Vitamin E is a fat-soluble vitamin that comes in many different forms. In addition, it's an antioxidant that protects the cells in our body from free radicals and their effect on our skin. Free radicals cannot only damage our skin, but they can also lead to cardiovascular diseases and cancer.
Research has been taking place to determine if Vitamin E can help prevent these diseases. Vitamin E usually comes in the form of capsules, gels and oils. While the capsules are ingested and swallowed, the gels and oils are applied directly to the skin like lotion.
The health benefits of vitamin E range include skin enhancement, wound healing, immune function, and protection against various diseases. Also called alpha-tocopherol, vitamin E is believed to reduce cholesterol and plaque buildup, reducing the risk of stroke and coronary artery disease (CAD).
Vitamin E as an Antioxidant:
Oxygen is one of the primary components of nature that supports life. The same oxygen, when inside the body, through certain molecules, becomes overly reactive and starts causing damage through the formation of free radicals. This is called oxidative stress. Vitamin E, as an antioxidant, helps prevent oxidative stress, thereby preventing cell damage and aging of the cells.
Vitamin E is a water-soluble vitamin that acts as an antioxidant in helping to eliminate free radicals that will damage and impair our immune system. Free radicals are highly reactive chemicals that attack molecules in our body while they're destroying electron, which results in the chemical structures in our body being modified. Vitamin E is also very effective in protecting our skin from the damage it can get from ultraviolet rays from spending too much time in the sun. This is the main reason why so may skin care products are made with Vitamin E.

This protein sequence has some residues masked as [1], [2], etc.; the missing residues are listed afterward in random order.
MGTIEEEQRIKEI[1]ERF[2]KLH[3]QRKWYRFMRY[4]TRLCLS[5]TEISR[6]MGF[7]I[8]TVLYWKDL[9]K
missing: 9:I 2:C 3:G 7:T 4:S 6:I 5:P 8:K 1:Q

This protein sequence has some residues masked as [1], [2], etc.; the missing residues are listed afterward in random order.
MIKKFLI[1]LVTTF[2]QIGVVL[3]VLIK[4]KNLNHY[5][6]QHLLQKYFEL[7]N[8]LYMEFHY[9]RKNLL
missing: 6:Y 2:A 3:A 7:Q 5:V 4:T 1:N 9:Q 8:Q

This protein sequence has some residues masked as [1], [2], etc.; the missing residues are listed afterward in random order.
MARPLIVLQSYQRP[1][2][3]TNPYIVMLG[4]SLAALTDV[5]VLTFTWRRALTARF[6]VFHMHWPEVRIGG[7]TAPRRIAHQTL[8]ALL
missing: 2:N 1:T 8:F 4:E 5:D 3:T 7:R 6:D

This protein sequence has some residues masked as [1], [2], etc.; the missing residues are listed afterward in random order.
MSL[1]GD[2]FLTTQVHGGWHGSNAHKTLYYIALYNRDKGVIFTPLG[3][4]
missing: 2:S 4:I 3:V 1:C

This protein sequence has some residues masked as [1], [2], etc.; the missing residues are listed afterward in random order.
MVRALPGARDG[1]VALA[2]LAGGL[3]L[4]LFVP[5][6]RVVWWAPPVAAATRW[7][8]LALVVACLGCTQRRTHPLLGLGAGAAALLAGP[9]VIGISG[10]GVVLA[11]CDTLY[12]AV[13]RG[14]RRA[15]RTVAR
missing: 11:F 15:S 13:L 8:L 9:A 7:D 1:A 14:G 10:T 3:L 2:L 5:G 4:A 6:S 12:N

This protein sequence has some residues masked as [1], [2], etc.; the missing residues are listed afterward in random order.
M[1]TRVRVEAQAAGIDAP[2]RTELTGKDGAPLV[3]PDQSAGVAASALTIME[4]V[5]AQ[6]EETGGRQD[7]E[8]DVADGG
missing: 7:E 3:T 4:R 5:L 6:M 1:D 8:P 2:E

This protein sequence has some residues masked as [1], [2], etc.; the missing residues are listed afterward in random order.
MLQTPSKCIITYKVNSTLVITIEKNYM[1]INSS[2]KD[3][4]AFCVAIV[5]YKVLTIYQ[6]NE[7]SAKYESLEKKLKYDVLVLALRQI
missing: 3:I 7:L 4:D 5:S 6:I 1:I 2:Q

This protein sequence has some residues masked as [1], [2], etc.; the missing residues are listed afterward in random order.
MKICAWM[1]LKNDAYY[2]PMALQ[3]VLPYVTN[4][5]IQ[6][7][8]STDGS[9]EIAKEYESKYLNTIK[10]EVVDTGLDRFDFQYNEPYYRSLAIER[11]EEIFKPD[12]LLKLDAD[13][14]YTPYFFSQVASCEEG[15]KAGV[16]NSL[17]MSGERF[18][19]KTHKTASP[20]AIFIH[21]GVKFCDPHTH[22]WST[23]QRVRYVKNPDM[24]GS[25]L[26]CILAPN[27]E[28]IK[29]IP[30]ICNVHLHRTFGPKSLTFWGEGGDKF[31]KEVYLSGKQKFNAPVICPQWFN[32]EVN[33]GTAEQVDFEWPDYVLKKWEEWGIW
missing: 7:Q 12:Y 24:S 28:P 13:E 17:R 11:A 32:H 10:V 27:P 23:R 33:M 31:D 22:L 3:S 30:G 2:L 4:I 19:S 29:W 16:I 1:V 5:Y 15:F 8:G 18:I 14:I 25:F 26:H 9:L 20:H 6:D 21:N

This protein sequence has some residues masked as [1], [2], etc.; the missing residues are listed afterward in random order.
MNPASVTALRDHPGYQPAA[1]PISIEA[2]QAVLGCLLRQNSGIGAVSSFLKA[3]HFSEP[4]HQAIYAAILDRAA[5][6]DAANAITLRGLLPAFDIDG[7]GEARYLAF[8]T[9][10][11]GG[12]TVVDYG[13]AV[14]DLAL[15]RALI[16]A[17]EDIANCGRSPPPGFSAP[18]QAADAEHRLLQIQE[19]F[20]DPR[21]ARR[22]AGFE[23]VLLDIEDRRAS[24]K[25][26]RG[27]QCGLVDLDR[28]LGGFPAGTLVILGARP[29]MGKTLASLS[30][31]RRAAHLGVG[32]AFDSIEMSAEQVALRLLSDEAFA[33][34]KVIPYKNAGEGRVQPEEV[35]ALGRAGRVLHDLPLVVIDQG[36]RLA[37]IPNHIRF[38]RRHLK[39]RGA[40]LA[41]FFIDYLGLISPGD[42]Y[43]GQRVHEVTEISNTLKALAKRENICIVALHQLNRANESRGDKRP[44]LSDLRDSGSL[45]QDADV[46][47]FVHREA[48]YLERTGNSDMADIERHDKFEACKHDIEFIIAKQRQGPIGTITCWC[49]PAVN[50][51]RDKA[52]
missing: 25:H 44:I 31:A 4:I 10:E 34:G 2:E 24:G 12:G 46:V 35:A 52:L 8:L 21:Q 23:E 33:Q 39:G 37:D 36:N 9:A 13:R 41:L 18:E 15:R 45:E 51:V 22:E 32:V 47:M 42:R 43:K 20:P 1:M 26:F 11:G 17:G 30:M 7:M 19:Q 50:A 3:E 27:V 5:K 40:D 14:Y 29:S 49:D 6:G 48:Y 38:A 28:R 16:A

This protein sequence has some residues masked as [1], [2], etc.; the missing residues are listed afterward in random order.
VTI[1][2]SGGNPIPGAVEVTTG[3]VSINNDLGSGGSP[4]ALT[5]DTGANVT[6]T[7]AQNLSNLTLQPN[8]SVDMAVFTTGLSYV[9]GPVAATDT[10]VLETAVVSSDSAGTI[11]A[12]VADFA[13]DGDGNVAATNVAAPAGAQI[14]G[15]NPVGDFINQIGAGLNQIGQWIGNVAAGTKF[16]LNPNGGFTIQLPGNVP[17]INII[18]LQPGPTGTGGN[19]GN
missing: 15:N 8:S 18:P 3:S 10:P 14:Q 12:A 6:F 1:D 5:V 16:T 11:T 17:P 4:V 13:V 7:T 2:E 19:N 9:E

Sources of Vitamin E:
Vitamin E has many other benefits for our body. It can help your bladder as well as help against developing prostate cancer and heart disease. Doctors are also linking Vitamin E with being able to slow down the process of Alzheimer's disease. It is very easy to find as it is in almost all leafy vegetables like spinach, kale, lettuces.
Vitamin E is also in fish, nuts whole grains, wheat germs and many different vegetable oils. Most of us consume a certain amount of Vitamin in on a daily basis without realizing it just by the foods we consume. It's important to remember, however, that just because we are consuming them daily doesn't mean we're getting the recommended dosage.
Vitamin E as a Supplement:
Vitamin E can be taken as a supplement in pill form or as a liquid, although this should not be taken without the advice of your doctor first. It's important with any kind of vitamin that you follow the recommended dietary allowances (RDA), which are usually right on the back of the bottle. Your doctor may also have his own recommended amount for you based on your health, age and sex. What's the right dosage for one person may not be right for someone else.
Vitamin E is not very toxic so, fortunately, you see very few cases of overdosing with Vitamin E from the foods you eat. However, if you were taking Vitamin E supplements and took more than 3,000 IU, you could cause toxicity, which would result in certain symptoms such as diarrhea, intestinal cramps, double vision, muscle weakness and fatigue.
Before taking any supplements, it's important to make sure they don't contradict with any other vitamins or medications you're taking. For instance, Vitamin E tends to deplete the supply of Vitamin you may be taking, which can interfere with blood clotting. For this reason, they recommend you keep the maximum dose of Vitamin E to 1,000 IU per day. In addition, Vitamin E should be taken with Vitamin C, B3, selenium and glutathione so Vitamin E will remain active. For these reasons, it may be best to take a multivitamin that has all the required supplements in one pill.
Country Life's Biochem Vitamin E